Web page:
ABSTRACT: Background: Children with autism spectrum disorder (ASD) demonstrate delayed gross motor skills and decreased participation in physical activity with and without peers. The objective of this intervention was to examine the effects of group gross motor activity sessions in preschoolers with autism emphasizing motor learning through task specific practice and developmentally appropriate activities. Methods: Two preschool aged boys with ASD completed a five-week program in a small group format. Jumping, hopping and galloping skills were assessed using the Test of Gross Motor Development-2. (TGMD-2) Participation in gross motor activities and interactions with peers were timed during observations of classroom based gross motor sessions. Results: All raw scores on the TGMD-2 improved, with galloping and jumping showing the largest average increase of 5 points and 3 points respectively. Participant one increased his total time participating in classroom gross motor activities by 21.85% and with peers by 22.8%. Participant two increased his total time participating by 34% and with peers by 2.9%. Conclusion: These results suggest that group based gross motor activities were effective in improving motor skills and participation in the two participants and support further research in this area with a larger sample size. Improving motor skill level and participation in physical activities has the potential to improve overall development and opportunities for social engagement in children with ASD.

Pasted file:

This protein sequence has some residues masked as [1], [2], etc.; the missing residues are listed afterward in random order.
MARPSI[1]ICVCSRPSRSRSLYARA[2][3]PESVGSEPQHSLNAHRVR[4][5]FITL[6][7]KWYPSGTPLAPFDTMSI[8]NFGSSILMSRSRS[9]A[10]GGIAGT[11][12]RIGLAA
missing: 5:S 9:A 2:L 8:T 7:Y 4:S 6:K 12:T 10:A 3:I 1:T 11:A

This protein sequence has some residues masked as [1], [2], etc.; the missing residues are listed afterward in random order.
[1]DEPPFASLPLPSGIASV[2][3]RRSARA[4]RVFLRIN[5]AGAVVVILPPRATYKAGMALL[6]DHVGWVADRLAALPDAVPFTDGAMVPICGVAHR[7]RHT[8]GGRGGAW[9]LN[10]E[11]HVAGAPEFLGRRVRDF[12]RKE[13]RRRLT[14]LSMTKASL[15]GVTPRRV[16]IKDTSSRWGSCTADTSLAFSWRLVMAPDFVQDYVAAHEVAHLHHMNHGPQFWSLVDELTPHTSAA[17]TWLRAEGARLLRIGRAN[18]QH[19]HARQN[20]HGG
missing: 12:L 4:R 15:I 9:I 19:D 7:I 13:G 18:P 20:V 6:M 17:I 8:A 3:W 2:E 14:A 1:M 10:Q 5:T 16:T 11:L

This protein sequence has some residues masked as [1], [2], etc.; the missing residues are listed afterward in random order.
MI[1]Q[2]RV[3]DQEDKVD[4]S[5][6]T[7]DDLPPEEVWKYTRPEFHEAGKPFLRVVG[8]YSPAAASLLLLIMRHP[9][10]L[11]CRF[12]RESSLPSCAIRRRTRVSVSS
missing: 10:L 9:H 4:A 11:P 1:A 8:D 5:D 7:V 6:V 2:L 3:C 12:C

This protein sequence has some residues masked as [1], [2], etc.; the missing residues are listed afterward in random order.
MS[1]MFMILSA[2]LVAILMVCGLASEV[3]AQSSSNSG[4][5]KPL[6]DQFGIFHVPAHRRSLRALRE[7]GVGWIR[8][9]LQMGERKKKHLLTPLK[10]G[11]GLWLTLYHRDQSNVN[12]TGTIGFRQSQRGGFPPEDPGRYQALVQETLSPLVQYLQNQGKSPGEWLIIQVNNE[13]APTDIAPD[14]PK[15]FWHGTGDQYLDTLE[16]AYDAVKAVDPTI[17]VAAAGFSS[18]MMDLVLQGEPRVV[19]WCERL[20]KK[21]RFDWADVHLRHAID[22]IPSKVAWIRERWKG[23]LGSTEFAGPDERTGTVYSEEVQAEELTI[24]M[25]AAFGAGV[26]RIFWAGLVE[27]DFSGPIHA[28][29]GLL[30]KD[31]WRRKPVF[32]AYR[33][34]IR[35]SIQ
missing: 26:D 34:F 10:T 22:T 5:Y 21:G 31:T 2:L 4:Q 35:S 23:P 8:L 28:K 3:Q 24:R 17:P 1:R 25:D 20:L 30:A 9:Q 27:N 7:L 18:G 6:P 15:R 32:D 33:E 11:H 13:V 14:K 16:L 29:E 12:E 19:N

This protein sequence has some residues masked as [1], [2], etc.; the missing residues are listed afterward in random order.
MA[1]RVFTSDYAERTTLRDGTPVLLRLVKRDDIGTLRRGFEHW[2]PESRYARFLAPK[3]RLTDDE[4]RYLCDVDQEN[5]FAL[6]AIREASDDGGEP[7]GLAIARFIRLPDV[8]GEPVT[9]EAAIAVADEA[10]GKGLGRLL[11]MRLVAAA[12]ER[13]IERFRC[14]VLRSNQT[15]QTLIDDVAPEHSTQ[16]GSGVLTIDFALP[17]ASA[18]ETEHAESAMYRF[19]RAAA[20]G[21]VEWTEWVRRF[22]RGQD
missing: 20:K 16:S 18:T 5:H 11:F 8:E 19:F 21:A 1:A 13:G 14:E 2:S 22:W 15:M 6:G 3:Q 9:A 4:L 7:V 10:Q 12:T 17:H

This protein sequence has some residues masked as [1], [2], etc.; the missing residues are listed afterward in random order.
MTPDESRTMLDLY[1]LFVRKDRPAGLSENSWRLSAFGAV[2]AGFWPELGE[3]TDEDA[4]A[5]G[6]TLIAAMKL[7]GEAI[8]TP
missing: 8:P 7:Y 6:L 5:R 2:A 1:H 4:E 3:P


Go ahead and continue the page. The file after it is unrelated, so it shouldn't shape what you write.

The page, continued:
KEYWORDS: Children, autism spectrum disorder, gross motor skills, participation, preschoolers, group.